Remembering Tiananmen Square

By JOANNE MARINER
Monday, Jun. 07, 2004

It is now fifteen years since the Tiananmen Square massacre, but the Chinese government has yet to acknowledge responsibility for the killing of hundreds of civilians on June 3-4, 1989. Indeed, the authorities have not only stubbornly refused to reassess what they describe as a "counter-revolutionary rebellion," they have persisted in efforts to erase the public memory of the events.

Over the past week, as the anniversary of the massacre neared, Chinese security forces began harassing dissidents, writers, academics, and long-time pro-democracy activists, warning them not to discuss it. Police even ordered some government critics to leave Beijing. At least one dissident was beaten when he tried to leave his home.

On the anniversary itself, while tens of thousands gathered in Hong Kong to commemorate the victims of the crackdown, no manifest signs of remembrance were allowed in Beijing. Anyone who tried to mark the anniversary publicly was stopped by the police. Over the course of the day at least sixteen people were arrested at Tiananmen Square, according to the New York Times.

Interviews with Tiananmen's "Most Wanted"

Our knowledge of what happened in and around Tiananmen Square fifteen years ago remains incomplete. The Chinese government has made no public accounting of precisely how many people died, or of who the victims were. But despite official efforts to put the memory of the massacre to rest, it has not been forgotten either in China or abroad.

Beginning in mid-June 1989, the Chinese government issued "wanted lists" of students and others sought for prosecution because of their role in the protests that led up to the killings. Human Rights Watch recently contacted a sampling of people named on these lists. These people, some of whom ended up spending years in prison for "conspiracy," "incitement," and similar offenses, were asked about their involvement in the pro-democracy movement, the aftermath of the crackdown, their subsequent lives, and their assessment of what June 4, 1989 means for China's future.

Here are some of their responses:

Feng Congde was a third-year graduate student at Beijing University at the time of the Tiananmen protests, which he joined in April 1989. He became president of the Student Union of Beijing Universities, and was one of three deputy commanders of student headquarters. After the massacre, he and his wife spent ten months in hiding in China before escaping into exile.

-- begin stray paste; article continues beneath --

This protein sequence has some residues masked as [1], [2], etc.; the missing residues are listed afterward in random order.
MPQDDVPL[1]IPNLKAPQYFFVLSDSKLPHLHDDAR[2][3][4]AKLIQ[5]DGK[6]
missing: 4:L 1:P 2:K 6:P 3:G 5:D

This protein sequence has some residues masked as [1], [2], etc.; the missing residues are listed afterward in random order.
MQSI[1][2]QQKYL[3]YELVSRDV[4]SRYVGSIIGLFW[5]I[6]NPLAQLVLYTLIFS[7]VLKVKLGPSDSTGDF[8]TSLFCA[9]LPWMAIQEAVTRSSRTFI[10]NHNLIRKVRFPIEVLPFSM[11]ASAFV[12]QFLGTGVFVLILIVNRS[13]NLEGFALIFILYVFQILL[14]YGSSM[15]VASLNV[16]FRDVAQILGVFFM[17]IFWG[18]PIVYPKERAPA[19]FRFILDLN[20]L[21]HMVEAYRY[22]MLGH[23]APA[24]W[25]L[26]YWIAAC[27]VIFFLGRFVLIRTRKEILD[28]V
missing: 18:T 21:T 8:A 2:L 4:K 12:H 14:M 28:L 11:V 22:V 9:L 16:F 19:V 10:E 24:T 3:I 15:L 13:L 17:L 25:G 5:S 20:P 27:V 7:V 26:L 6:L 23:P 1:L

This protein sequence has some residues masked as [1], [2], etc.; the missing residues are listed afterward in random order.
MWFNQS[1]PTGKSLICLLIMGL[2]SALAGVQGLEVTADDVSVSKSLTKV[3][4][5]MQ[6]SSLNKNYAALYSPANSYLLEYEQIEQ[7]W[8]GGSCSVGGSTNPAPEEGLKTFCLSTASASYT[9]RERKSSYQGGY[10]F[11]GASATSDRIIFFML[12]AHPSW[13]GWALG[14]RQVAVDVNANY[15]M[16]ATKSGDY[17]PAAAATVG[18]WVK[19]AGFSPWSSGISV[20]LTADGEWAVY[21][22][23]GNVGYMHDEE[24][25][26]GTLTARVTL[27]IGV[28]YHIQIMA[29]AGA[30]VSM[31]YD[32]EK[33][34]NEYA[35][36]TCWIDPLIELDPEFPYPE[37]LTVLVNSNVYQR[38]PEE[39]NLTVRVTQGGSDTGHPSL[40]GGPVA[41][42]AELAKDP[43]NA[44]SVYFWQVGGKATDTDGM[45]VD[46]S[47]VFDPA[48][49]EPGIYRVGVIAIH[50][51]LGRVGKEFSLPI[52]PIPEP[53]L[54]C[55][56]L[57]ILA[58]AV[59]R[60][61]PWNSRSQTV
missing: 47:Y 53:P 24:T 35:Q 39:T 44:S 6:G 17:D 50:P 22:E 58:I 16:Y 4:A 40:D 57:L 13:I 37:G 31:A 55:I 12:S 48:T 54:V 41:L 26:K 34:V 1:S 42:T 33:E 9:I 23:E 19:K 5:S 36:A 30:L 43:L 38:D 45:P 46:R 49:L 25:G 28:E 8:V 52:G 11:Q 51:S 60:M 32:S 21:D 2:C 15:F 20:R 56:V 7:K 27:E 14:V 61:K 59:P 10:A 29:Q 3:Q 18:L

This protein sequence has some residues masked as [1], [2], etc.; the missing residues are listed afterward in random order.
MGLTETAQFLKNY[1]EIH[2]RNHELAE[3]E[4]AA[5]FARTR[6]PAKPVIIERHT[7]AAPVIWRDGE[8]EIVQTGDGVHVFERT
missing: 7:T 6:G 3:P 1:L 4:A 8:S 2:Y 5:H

Feng is positive about Tiananmen's long-term impact. "Tiananmen was the beginning of the end of the communist camp," he told Human Rights Watch in May 2004. "It was a wake-up call to Chinese inside and outside China."

In his view, democratic values have taken root in China. "Although people don't speak out, they are building a bigger democratic base. Democracy and human rights have become not just a new concept, but a real and common value."

Wang Dan, another student leader in the Tiananmen Square protests, was sentenced to four years' imprisonment for "counterrevolutionary propaganda and incitement." He was released in 1993, but rearrested two years later, again for his political activities. In 1998, after having been sentenced to an eleven-year term for "plotting to subvert the government," he agreed to leave China for exile in the United States.

In a recent interview with Human Rights Watch, he asserted that "the future for democracy in China is dependent not just on political institutions but on the growth of a vibrant civil society."

Liu Gang, a graduate student in physics, was active in the pro-democracy movement well before Tiananmen Square. By the late 1980s, he was involved in creating "democracy salons" on university campuses where students could discuss the need for free expression, political pluralism, and human rights.

After the Tiananmen killings, Liu was sentenced to six years of imprisonment for "conspiracy to subvert the government." After serving out this sentence, he escaped to the United States in 1996.

Now a mathematics researcher, Liu told Human Rights Watch: "We almost changed China. From the time of Tiananmen, people had more confidence that the system could be changed. Before then, they thought the Party was too stable, too powerful. They didn't even want to try to change it. We didn't fail--failure is the mother of success. There'll be more chances--and we have more experience."

Zhou Fengsou, a physics major at the time of the massacre, was never prosecuted for his role at Tiananmen Square. But after years of monitoring and police harassment, he finally left China for the United States.

He told Human Rights Watch that the protests at Tiananmen Square were "the biggest event" for his generation. "I feel lucky to have been a part. It was the one time I experienced the beautiful character of the Chinese people longing for a democratic China where we could freely speak our minds. We believed we could get there. Later I experienced the worst of human nature. People died."

The Right Way to Address the Memory of Tiananmen

The horror of the killings at Tiananmen Square resonates both inside and outside of China. While memories of these events cannot be excised, they can be properly addressed.

Not only should the Chinese authorities publicly acknowledge responsibility for the killings, they should punish the perpetrators, compensate the families of the victims, and allow those who fled the country afterwards to return home.


Joanne Mariner is a lawyer with Human Rights Watch in New York. Her column is based on material from a Human Rights Watch web page called "Tiananmen, Fifteen Years On," which was launched to mark the anniversary of the Tiananmen Square massacre.

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